closest :: String -> M.Map String a -> [String]
closest v env =
    map fst $
    take 10 $
    takeWhile ((<= cutoff) . snd) $
    sortOn snd $
    [ (v', levensteihnDistance costs v v')
    | (v', _) <- M.toList env
    ]
  where
    cutoff = length v * factor

    costs = -- depends on language

Improving renaming errors

Costs can depend on the characters:

  • It's cheap to turn a character from lower to upper
  • It's expensive to turn a character into an operator
  • ...

. . .

This is a "fun" game of heuristics.

Improving renaming errors

Further improvements can be made by interacting with typechecking

We can't really compute the types of things at this point without turning our compiler into a total mess

. . .

But we can save the information for the next phase:

data Expr
    = VarE Var
    | AddE Expr Expr
    ...
    | UnknownVarError String [Var]

This keeps the coupling (somewhat) loose

Improving type errors

Improving type errors

We'll assume some Hindley-Milner based type system

. . .

Improving type errors is tricky mainly because type system implementations can be complicated

. . .

The main design goal is to make sure the error-generating code can never change the results of the core algorithm

Improving type errors

Example:

{                        |   {
  firstName : String,    |     firstName : String,
  lastName : String,     |     lastName : String,
                         |
  hairColor : String,    |     hairColor : String,
  eyeColor : String,     |     eyeColor : String,
                         |
  address : String,      |     address : String,
  phoenNumber : String,  |     phoneNumber : String,
  email : String,        |     email : String,
                         |
  pets : Int             |     pets : Int
}                        |   }

Improving type errors

Example:

{                        |   {
  ...                    |     ...
  phoenNumber : String,  |     phoneNumber : String,
  ...                    |     ...
}                        |   }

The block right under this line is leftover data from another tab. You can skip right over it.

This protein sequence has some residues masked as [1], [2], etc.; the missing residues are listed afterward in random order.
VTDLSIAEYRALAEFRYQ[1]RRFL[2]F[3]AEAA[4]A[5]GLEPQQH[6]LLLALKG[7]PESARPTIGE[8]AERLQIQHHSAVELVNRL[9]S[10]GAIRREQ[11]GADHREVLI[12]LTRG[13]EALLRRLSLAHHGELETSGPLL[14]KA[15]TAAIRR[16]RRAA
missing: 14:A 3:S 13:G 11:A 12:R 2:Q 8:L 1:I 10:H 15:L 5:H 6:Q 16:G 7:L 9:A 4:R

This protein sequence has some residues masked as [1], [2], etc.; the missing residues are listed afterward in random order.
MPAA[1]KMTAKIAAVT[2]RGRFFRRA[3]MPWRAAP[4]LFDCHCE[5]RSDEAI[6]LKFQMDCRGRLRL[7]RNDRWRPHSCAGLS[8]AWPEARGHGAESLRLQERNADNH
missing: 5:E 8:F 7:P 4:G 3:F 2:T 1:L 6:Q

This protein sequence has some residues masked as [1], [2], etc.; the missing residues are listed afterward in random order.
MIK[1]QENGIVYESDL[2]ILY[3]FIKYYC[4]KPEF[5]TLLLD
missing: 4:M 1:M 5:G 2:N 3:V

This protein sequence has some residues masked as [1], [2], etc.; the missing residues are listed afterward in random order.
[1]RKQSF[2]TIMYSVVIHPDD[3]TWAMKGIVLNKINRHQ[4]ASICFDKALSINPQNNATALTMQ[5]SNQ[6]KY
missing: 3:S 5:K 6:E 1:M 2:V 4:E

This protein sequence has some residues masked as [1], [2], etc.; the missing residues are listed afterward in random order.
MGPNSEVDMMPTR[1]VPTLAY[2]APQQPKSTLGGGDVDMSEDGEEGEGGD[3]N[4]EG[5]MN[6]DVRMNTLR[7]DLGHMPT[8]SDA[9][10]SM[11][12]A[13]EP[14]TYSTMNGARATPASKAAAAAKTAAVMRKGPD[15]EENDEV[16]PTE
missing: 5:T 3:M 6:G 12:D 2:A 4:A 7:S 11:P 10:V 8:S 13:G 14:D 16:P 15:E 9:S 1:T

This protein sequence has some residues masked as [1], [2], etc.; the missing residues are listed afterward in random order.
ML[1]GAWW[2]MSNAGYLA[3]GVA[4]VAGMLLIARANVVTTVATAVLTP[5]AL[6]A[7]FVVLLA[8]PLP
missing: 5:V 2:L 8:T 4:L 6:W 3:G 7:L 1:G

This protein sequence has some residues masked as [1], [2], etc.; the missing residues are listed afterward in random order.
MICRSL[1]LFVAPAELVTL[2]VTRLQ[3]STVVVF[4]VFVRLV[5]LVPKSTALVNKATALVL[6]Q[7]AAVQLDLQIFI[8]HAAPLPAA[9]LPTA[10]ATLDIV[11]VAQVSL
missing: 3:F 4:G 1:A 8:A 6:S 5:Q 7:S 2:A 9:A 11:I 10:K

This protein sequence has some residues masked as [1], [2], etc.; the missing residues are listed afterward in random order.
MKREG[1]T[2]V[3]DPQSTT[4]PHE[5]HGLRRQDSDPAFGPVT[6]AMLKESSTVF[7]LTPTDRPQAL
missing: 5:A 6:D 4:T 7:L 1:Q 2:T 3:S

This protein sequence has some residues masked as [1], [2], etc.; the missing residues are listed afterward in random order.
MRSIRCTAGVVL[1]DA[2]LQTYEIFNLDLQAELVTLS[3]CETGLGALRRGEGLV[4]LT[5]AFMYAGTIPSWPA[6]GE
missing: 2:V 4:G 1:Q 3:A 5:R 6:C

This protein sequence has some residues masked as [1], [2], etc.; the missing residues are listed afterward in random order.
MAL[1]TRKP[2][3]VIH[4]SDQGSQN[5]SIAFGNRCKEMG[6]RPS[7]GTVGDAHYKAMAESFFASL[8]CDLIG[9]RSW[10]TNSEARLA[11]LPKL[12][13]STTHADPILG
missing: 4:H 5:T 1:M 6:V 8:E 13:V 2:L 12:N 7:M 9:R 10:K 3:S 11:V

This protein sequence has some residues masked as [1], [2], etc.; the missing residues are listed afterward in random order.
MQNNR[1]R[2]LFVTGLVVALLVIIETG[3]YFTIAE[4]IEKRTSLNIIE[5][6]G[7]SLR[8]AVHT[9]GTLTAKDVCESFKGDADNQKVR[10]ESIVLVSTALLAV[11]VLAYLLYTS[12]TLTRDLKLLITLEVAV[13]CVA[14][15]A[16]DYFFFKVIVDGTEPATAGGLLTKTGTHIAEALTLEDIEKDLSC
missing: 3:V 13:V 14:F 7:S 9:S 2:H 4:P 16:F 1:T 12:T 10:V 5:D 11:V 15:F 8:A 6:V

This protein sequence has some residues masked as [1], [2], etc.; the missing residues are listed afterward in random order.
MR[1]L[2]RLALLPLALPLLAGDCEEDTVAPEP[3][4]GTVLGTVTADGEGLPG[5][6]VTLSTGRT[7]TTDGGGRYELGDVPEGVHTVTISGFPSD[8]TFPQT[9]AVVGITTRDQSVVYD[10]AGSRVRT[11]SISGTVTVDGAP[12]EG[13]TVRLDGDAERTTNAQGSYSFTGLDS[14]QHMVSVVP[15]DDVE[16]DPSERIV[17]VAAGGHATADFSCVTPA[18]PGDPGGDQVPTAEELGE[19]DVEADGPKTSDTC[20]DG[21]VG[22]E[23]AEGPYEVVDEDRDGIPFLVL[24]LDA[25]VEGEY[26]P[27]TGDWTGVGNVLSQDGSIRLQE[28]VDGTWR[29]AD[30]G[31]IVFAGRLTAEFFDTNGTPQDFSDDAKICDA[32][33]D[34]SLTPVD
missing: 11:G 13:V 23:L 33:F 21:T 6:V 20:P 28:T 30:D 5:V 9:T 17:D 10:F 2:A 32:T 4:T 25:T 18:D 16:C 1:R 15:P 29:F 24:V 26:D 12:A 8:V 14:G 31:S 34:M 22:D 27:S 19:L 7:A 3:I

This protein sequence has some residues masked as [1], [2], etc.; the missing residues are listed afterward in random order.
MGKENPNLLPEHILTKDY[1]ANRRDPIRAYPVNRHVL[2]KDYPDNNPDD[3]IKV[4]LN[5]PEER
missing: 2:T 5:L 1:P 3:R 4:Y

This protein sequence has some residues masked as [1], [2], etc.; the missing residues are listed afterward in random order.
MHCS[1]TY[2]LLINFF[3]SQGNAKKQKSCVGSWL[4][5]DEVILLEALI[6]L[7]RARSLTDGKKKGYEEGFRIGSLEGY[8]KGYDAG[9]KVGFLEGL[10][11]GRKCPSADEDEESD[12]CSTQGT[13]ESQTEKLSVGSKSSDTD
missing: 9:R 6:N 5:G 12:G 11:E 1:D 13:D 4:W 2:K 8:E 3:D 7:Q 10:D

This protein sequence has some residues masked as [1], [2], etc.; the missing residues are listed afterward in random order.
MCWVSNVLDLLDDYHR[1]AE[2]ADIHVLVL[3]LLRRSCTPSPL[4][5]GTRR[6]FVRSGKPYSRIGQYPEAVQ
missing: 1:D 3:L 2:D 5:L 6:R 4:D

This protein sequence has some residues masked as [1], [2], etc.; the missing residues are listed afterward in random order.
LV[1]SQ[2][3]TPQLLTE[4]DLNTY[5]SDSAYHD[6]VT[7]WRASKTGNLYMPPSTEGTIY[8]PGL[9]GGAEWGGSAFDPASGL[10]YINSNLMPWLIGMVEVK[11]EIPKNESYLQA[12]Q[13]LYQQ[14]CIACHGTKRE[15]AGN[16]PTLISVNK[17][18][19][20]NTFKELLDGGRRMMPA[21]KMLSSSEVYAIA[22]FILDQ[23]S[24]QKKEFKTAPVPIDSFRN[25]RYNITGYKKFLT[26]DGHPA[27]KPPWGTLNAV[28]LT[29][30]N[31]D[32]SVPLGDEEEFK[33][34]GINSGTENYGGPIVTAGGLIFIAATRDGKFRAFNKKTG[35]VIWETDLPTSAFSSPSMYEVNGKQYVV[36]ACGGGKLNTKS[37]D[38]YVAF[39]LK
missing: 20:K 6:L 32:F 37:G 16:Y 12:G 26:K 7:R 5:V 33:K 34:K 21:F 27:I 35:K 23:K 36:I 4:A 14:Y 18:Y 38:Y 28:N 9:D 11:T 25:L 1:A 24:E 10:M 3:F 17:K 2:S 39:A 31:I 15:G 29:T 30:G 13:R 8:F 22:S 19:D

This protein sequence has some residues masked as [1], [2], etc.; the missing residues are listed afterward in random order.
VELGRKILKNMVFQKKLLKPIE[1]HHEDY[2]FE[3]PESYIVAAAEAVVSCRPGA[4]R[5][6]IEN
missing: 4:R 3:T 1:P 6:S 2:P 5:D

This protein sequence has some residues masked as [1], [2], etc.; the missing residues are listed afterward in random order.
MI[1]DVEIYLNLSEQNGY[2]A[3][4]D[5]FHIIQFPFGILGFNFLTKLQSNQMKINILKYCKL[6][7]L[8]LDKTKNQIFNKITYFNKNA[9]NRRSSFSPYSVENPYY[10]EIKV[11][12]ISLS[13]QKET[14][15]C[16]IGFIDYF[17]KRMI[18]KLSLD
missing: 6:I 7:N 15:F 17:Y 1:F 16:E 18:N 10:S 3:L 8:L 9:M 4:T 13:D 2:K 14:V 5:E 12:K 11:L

. . .

We calculate the differences in the record types when unifying but that code is already complex

. . .

Better to decouple it and compute the differences again when we generate the actual error message

Improving type errors

Decoupling is key

. . .

The first step is to decouple constraint generation and constraint solving, and this is already fairly common in Hindley-Milner implementations

. . .

let x = 1 in f x

. . .

typeOf(x)   = a
a           = Int
typeOf(f x) = b
typeOf(f)   = c -> b
typeOf(x)   = c

Improving type errors

Instead of generating just type constraints, let's generate some more info

data TypeOrigin
    = InferredFromLiteral Lit
    | InferredFromVariable Var
    | ExpectedAsFunctionArgument Var Int
    ...
    | OutOfThinAir
data TypeInfo = TypeInfo Type TypeOrigin

Improving type errors

data TypeInfo = TypeInfo Type TypeOrigin

The algorithm operates on Type and just tracks TypeInfo

. . .

What about unification?

unify (TypeInfo t1 info1) (TypeInfo t2 info2) = do
  let t = mappend info1 info2
  ...

Improving type errors

-- Like the Max Monoid on natural numbers
instance Monoid TypeOrigin where
    mempty  = OutOfThinAir
    mappend = mostInfo

Alternatively, you could keep a [TypeOrigin] and decide which one to pick when generating the error message. Or you might decide to pick multiple.

Improving type errors

This gives us roughly something like this:

Could not unify X with Y

X because TypeOrigin

Y because TypeOrigin

. . .

Unfortunately, it's not always obvious why the compiler decides to unify things

Improving type errors

We can apply the same trick to the why of the equations as to the why of the types

data Constraint
    = EqConstraint TypeInfo TypeInfo EqOrigin

. . .

data EqOrigin
    = ExprOrigin               Expr
    | HomogeneousArrayEqOrigin Expr
    | HeaderEqOrigin           Signature

Improving type errors

Could not unify X with Y because

e.g. we expect the types in a list to be the same

X because TypeOrigin

Y because TypeOrigin

Questions?

Improving evaluation errors

Improving evaluation errors

This is very, very DSL-dependent

. . .

Laziness is important:

foo:
    let x: error("x is a problem")
    let y: error("y is a problem")
    x + y

. . .

The thing that improves evaluation errors most is stack traces

Improving evaluation errors

For stack traces, I usually don't care how or when an erroneous value is evaluated

. . .

I care about how the erroneous value was constructed

. . .

This is fairly simple (but a bit slow) to add: we simply keep a reference to the stack wherever it's relevant

. . .

data Thunk = Thunk
  { thunkEnv   :: Env
  , thunkStack :: Stack
  , thunkExpr  :: Expr
  }